A house planned in Nagasaki. I proposed a form of living that uses the urban structure itself as the principle of architectural generation, assimilating it with the “city of slopes”.
I divided a simple gable mass into two parts on the left and right and passed through the stairs. By exposing the stairs inside the house as a semi-outdoor space, the urban space is inserted inside the building. This space, which functions as the entrance to the atrium and the approach on each floor, divides the entire house “diagonally”. The shared space on the first floor that is created in this way and the rooms that gradually increase independence toward the upper floors are suitable for a two-family house.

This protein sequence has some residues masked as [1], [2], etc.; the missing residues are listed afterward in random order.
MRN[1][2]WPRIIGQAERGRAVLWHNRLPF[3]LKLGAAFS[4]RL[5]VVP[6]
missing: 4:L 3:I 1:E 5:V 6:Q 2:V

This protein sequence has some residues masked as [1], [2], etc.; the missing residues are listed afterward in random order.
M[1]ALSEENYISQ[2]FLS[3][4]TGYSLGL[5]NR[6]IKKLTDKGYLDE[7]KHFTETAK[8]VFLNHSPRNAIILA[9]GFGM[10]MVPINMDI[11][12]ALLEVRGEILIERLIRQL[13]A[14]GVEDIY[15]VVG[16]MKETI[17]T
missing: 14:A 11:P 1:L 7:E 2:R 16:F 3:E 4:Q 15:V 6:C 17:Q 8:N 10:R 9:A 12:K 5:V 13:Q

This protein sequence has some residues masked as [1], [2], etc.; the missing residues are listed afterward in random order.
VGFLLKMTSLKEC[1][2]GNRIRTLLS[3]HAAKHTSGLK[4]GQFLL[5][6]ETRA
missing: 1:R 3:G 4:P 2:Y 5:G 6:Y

The stairs located on the diagonal of the nine-story wooden three-story frame also function as diagonal members to reinforce the overall structure.
My experience in Nagasaki, where I was born and raised, was that I didn’t know where the slope was and where the house was. I tried to blur the boundary between architecture and the city by extending such a landscape into the interior of a house, which gradually became more and more intricate as I climbed up.
Floor: Three Story
Architect: Yu Momoeda
Structural Engineer: Motoshige Kusaba
(Kusaba Structural Design)